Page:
Morel And Tarragon Veal Marsala Recipe

If you love your meat dishes wonderfully succulent and tender and smothered in deliciously rich and creamy sauces, then this morel and tarragon veal Marsala recipe is for you. You may have come across meat-based Marsala dishes before, that's because this dish is a popular American take on a classic Italian Scallopini recipe. Scallopini dishes are thin slices of meat often cooked in a wine-based sauce and can be found in varying forms throughout the culinary world, with different countries each giving their own spin on this winning combination. 

The tried and tested blend of Marsala wine, mushrooms, and cream is truly a match made in heaven, and this version, created by Tasting Table recipe developer Jennine Rye uses morel mushrooms and tarragon to further elevate this classic dish. Morels are at the luxury end of the mushroom scale and are known for their richly nutty flavor as well as their delicate and spongy texture. Very much a high-end choice, these mushrooms are highly sought after and often difficult to buy fresh, but thankfully can be bought in their dried form for use in dishes such as this one. 

Soft in texture but rich in flavor, veal is the perfect accompaniment to this refined and flavorful Marsala sauce. Considered to be a delicacy, veal has had a rocky time ethically these past few decades. Fortunately, rearing practices have vastly improved, and consuming veal is also considered to be better for the environment than consuming beef. Together, the morels and the veal, create a luxurious and rich Marsala dish that's sure to impress anyone you serve it to. 

Gather the ingredients for this morel and tarragon veal Marsala recipe

To make this morel and tarragon veal Marsala recipe, first you will want to gather the ingredients. You will require some beef stock, cooking oil, cream, butter, Marsala wine, Tarragon, morel mushrooms and, of course, some veal. It's likely you'll only be able to source dried morels, but if you can get your hands on some fresh ones, congratulations! If you have trouble getting your hands on tarragon, parsley is a decent substitute. And, if you have lingering reservations about cooking with veal, you can always swap out this meat cutlet and use beef, chicken, or turkey instead.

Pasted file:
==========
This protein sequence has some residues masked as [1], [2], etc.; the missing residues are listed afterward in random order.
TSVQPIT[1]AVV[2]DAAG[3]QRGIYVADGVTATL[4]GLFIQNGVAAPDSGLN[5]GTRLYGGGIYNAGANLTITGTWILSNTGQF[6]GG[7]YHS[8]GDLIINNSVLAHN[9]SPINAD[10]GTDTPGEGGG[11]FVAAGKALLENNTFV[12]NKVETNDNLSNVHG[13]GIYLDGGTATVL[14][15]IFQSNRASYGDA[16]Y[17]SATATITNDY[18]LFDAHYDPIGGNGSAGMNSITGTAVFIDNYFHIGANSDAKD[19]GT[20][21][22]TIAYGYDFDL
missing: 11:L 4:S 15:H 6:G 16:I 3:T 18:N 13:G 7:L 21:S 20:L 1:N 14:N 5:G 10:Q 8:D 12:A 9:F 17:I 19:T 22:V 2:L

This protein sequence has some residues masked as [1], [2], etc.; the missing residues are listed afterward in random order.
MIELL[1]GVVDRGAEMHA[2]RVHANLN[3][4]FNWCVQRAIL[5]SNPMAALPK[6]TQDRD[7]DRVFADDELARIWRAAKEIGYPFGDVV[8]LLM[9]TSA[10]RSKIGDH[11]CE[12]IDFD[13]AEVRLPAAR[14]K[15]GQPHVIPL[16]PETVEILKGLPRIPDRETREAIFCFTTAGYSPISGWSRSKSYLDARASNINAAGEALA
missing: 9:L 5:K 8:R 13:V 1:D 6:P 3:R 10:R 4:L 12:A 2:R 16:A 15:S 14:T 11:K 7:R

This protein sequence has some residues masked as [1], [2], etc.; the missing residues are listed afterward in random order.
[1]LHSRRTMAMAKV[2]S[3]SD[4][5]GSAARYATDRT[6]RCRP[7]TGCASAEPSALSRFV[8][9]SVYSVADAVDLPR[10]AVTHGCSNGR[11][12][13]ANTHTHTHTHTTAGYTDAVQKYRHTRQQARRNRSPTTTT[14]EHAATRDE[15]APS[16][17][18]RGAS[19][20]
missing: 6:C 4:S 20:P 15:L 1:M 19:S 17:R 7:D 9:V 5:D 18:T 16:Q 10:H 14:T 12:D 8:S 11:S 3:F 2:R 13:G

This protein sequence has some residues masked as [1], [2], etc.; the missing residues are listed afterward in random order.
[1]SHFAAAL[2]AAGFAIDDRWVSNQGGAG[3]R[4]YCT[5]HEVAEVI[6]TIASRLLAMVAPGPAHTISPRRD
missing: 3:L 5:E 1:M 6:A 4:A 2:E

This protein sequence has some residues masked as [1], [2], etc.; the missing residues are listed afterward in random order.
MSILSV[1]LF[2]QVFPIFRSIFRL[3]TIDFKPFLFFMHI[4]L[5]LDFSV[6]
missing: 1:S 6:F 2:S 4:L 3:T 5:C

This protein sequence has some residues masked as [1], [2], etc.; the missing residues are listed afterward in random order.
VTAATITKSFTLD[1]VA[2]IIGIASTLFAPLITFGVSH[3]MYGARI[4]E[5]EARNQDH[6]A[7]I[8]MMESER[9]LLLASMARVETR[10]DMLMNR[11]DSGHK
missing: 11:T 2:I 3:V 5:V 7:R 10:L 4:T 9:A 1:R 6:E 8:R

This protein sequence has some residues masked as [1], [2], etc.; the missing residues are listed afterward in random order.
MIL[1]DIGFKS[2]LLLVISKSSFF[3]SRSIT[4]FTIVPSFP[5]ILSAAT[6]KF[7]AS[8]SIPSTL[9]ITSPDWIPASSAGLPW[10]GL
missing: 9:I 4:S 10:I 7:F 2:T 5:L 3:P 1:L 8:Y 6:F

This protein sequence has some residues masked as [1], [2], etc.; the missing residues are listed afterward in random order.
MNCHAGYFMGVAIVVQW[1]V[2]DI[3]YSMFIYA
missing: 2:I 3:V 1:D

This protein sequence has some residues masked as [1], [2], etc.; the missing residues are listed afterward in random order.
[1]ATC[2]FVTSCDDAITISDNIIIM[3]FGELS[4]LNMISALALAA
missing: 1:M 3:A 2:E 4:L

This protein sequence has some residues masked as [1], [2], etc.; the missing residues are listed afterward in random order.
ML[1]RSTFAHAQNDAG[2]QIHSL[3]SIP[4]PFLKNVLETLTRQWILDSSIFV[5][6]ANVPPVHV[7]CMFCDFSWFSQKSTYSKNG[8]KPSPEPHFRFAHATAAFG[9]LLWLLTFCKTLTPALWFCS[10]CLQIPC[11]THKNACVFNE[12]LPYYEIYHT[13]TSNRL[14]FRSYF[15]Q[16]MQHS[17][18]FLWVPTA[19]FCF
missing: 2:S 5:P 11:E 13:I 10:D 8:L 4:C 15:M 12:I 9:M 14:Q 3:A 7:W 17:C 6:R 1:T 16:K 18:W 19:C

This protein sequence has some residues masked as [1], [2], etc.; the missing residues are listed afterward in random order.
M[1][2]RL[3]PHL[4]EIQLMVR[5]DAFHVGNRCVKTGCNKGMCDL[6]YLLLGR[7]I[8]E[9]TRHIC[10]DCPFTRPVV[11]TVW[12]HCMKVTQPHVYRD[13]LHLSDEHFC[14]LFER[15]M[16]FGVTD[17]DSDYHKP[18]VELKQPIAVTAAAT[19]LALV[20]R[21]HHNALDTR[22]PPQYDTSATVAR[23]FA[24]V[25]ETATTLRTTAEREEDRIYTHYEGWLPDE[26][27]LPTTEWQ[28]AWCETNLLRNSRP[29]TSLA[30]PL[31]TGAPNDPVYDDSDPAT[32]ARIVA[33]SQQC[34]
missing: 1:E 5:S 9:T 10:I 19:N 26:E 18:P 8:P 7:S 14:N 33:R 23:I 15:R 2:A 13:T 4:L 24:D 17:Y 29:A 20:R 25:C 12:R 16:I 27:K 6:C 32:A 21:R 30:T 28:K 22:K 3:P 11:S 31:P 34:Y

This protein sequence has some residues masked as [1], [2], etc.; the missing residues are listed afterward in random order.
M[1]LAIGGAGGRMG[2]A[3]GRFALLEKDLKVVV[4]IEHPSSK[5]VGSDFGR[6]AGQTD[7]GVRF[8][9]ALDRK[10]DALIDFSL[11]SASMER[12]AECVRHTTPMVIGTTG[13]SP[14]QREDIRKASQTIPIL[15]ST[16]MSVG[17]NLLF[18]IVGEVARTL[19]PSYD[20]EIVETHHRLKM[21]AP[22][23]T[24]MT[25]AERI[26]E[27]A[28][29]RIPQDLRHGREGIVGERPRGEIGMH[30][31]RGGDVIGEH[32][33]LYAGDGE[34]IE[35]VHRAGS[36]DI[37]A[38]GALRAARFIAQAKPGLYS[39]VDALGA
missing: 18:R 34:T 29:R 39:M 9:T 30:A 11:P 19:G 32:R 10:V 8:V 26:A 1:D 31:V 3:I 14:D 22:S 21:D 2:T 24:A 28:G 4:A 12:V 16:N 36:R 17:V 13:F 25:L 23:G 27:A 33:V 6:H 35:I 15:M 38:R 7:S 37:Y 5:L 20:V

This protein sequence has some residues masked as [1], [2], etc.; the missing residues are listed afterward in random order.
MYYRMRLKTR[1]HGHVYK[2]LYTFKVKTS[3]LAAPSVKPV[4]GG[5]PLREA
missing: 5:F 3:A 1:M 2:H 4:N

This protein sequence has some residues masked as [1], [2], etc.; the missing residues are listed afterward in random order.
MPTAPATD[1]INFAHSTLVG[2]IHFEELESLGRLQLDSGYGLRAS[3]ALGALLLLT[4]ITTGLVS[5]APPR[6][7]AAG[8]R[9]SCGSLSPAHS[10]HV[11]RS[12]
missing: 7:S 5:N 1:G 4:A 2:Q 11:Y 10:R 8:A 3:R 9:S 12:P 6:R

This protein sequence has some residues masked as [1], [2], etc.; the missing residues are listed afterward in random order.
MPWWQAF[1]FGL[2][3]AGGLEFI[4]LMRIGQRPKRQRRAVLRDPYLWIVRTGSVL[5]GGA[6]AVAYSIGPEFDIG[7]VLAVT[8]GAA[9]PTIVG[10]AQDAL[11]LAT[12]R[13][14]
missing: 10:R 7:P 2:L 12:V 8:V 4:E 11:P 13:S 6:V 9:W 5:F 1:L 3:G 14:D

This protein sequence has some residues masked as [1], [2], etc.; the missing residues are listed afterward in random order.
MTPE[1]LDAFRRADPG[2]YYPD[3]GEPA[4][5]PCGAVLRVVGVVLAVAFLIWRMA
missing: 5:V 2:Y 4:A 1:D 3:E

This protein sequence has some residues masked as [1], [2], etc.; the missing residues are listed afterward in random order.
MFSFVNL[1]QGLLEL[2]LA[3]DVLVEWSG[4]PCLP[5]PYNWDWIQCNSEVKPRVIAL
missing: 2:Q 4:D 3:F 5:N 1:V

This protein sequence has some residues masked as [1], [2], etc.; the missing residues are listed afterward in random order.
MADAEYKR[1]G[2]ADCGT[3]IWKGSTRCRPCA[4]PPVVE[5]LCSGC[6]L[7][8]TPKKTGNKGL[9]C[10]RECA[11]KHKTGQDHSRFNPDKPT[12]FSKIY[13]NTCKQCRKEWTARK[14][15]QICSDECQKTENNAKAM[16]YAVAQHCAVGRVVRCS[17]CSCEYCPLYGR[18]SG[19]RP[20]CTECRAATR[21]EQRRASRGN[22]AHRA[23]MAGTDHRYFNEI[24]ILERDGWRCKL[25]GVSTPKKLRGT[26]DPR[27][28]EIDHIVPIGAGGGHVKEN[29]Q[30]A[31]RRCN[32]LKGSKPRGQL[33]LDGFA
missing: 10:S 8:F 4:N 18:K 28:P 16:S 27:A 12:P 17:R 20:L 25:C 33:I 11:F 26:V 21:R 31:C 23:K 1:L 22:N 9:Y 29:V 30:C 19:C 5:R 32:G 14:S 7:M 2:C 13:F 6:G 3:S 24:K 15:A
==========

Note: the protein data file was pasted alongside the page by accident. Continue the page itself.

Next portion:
Rehydrate the morels

You may be lucky enough to get your hands on the fresh form these rare mushrooms, but if not, dehydrated is fine. To rehydrate the morels, simply soak them in the beef stock for 20 minutes. As well as rehydrating the mushrooms, this step has the added bonus of infusing the stock with even more flavor. Do this step first, so that while you are waiting for the mushrooms to rehydrate, you can make use of the time by preparing the other ingredients and starting to cook the other elements of this dish. 

Pan fry the veal

To fry the veal, heat up a pan on a medium-high heat and add cooking oil. Season the veal before frying it in the pan for a minute or so either side, until it has gone a lovely golden brown color. Veal doesn't need too long in the pan, and as it will be returned to the sauce and cooked further at a later stage you won't want to overdo things now. As well as giving the veal a delicious caramelised flavor, this process also adds flavor to the pan which will deepen the taste of the resulting sauce.